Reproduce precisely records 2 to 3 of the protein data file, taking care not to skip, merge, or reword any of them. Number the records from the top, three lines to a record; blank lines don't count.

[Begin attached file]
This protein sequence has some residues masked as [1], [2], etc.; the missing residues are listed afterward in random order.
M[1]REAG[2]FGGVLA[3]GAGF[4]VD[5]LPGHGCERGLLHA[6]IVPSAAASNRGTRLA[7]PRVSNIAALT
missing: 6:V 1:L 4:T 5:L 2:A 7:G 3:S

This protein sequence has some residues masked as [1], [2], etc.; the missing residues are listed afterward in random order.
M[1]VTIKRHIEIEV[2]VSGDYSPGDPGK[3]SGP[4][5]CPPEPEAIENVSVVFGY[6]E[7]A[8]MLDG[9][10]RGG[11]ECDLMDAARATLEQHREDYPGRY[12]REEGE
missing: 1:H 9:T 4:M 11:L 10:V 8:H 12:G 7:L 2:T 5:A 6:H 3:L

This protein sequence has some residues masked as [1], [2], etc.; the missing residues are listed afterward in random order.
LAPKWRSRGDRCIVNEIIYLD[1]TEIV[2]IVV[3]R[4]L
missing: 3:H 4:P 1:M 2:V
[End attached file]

This protein sequence has some residues masked as [1], [2], etc.; the missing residues are listed afterward in random order.
M[1]VTIKRHIEIEV[2]VSGDYSPGDPGK[3]SGP[4][5]CPPEPEAIENVSVVFGY[6]E[7]A[8]MLDG[9][10]RGG[11]ECDLMDAARATLEQHREDYPGRY[12]REEGE
missing: 1:H 9:T 4:M 11:L 10:V 8:H 12:G 7:L 2:T 5:A 6:H 3:L

This protein sequence has some residues masked as [1], [2], etc.; the missing residues are listed afterward in random order.
LAPKWRSRGDRCIVNEIIYLD[1]TEIV[2]IVV[3]R[4]L
missing: 3:H 4:P 1:M 2:V